Jane



When did you first become aware of tattoos?

It was in 1980 when I was just 16 and wanted to be an art student. I started to look at art photography in the music press such as NME and Sounds, also The Face and I-D which were newly launched alternative style magazines. Their pages were full of strong, exciting images of cool and rebellious urban types. I was a frumpy small town girl who wanted both to take photographs like this, and to look like their subjects.



What stage in your life were you at when you got your first tattoo and what role did it play for you?


In 1988 I got my first proper job as programmer of the Scala Cinema in King’s Cross. It was a wonderfully atmospheric old venue that attracted a diverse crowd for its fantastic repertory programme of double-bills and all-nighters. The Scala specialised in cult movies, horror, LGBT films – and it had resident cats! Getting that job was a dream come true but it also coincided with the end of my first serious relationship, so I decided to get a tattoo on my left upper arm to mark the moment.

A female Scala colleague with an astrological tattoo on her shoulder blade recommended me to her tattooist, Dennis Cockell in Soho. Dennis was an old-school legend who tattooed the Sex Pistols and the Clash. I gave him my very 1980s drawing of a heart with wings and an orchid in the middle, but it was too detailed, so he swapped the orchid for a stylised image of an arum lily from one of his collections of Victorian tapestry designs.

The day after I got the tattoo I felt incredibly sick and was convinced that I had blood poisoning. Of course it wasn’t Dennis’ fault and the doctor said it was probably food poisoning. But I think that I broke out into physical symptoms because it was something momentous for me.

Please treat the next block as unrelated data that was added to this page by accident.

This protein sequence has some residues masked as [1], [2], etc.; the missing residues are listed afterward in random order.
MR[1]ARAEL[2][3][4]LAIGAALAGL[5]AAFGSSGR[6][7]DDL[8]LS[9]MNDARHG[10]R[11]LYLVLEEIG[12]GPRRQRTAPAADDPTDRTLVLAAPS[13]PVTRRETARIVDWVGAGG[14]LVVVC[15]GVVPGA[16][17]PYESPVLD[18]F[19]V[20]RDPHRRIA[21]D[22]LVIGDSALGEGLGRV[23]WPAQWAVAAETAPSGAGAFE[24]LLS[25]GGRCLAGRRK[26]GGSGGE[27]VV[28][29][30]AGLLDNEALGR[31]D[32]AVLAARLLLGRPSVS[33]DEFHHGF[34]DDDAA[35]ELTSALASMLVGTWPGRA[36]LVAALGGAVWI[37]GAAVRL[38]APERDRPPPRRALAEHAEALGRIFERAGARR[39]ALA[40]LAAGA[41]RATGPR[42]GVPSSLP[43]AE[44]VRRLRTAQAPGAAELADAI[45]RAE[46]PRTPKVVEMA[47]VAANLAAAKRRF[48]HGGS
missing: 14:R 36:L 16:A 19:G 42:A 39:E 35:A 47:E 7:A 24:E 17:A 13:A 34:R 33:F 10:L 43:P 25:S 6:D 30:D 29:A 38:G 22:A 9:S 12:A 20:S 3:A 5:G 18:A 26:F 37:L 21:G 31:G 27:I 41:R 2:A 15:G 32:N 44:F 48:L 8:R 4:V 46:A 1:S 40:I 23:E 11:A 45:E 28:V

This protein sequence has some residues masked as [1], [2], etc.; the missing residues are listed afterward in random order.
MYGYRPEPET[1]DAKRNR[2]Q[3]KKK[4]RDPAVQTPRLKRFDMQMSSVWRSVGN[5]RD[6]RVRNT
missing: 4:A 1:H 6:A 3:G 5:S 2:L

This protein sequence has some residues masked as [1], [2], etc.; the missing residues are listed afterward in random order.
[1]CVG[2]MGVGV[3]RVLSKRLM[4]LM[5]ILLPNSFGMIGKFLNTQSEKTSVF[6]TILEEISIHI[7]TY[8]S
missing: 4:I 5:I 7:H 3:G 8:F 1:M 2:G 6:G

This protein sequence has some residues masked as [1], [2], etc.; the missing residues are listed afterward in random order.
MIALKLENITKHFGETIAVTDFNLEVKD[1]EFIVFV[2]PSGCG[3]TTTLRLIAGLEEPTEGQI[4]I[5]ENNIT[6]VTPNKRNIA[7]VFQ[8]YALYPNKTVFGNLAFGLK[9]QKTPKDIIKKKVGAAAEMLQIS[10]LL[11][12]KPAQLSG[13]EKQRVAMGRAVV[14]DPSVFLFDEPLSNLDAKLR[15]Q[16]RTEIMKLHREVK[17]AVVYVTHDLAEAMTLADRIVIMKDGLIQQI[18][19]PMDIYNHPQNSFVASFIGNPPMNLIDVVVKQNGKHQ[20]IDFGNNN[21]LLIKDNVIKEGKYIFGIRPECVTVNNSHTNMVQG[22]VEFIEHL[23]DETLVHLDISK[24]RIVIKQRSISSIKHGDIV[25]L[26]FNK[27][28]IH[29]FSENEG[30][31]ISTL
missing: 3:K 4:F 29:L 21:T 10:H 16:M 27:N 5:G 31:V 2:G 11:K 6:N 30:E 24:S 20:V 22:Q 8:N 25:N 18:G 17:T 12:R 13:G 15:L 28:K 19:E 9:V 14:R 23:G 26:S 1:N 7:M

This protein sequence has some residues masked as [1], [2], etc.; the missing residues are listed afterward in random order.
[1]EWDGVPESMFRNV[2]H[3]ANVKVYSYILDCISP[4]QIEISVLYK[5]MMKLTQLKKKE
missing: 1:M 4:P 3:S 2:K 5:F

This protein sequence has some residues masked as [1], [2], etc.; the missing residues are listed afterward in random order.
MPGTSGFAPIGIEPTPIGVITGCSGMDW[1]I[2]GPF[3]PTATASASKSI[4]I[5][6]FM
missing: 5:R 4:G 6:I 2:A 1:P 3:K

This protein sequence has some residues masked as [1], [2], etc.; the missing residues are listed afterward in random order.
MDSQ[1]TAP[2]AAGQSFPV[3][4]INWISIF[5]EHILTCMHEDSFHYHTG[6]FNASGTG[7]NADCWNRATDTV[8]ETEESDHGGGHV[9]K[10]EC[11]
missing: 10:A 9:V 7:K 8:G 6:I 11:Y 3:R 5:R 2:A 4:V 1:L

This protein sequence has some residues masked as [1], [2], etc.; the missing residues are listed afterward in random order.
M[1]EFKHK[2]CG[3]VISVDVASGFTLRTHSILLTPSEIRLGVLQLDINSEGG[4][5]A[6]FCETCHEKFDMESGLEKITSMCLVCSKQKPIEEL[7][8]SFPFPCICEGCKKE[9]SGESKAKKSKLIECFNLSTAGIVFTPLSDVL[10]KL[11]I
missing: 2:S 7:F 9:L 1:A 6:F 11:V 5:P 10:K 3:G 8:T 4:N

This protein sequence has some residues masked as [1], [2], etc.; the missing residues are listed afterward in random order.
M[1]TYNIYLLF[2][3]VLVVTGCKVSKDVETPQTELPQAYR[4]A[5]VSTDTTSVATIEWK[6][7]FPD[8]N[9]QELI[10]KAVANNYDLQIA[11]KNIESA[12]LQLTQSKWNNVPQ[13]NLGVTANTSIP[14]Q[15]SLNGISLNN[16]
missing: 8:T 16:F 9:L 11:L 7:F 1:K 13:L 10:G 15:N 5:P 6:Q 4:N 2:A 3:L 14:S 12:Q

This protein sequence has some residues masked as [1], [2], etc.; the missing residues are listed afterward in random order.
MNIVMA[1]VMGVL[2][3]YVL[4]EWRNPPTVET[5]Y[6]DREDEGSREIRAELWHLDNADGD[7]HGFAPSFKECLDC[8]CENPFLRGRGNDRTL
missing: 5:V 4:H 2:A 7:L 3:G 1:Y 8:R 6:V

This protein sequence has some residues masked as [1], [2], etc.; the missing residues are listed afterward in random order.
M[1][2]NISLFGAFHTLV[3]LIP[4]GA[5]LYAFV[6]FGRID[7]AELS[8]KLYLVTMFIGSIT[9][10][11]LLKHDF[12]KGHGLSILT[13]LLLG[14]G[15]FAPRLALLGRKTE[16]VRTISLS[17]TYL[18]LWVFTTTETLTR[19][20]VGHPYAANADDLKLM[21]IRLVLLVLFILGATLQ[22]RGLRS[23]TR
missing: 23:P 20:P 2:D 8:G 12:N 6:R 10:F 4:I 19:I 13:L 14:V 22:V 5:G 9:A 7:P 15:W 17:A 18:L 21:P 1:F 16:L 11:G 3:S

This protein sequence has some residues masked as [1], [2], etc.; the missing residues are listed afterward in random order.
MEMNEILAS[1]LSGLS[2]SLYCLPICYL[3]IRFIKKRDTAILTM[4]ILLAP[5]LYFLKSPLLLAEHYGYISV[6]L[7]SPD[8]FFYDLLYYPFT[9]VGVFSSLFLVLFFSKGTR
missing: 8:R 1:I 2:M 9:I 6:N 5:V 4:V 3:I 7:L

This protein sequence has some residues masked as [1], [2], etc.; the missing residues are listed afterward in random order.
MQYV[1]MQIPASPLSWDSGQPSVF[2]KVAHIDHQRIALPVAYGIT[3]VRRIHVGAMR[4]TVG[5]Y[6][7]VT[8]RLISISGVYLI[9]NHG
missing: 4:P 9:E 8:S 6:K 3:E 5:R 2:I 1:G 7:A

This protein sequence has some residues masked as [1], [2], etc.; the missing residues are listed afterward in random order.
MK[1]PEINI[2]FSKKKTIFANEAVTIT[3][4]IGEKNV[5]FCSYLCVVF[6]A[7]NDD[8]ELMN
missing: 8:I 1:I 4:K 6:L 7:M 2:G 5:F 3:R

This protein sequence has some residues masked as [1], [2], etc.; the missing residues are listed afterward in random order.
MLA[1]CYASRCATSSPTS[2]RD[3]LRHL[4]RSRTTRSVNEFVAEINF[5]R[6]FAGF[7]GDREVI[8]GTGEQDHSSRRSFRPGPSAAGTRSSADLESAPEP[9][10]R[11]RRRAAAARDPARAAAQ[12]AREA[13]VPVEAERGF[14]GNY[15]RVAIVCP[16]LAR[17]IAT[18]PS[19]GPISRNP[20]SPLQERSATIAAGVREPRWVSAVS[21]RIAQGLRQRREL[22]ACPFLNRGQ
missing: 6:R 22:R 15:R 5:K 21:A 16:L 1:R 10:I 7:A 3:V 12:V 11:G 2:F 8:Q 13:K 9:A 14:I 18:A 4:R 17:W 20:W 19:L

How did you feel about being one of the few women with visible tattoos at the time?

The tattoo helped me look the way I felt: different and with my heart on my sleeve, literally. For nearly 20 years it was my only one, until I started to feel unbalanced. The Scala had closed down in 1993 and by 2004 I was working in acquisitions for a film and video distribution company, travelling to exciting places all over the world, but with two little children at home in London. What I needed was another tattoo! Dennis Cockell had retired so I found Piotrek to reinterpret the winged heart design for my other arm. He came up with a colourful waterlily with a wave crashing behind it and I had it done in my lunch hour from work. Although visible, I could always cover the tattoos if I wanted – in front of my parents, for example!

What kind of interactions have your tattoos lead to with other people over the years? Do any stand out?

Very few, I sometimes wonder if they’re made out of magic ink which only I can see.

Your first tattoo has since been covered up - can you tell me about how that process evolved?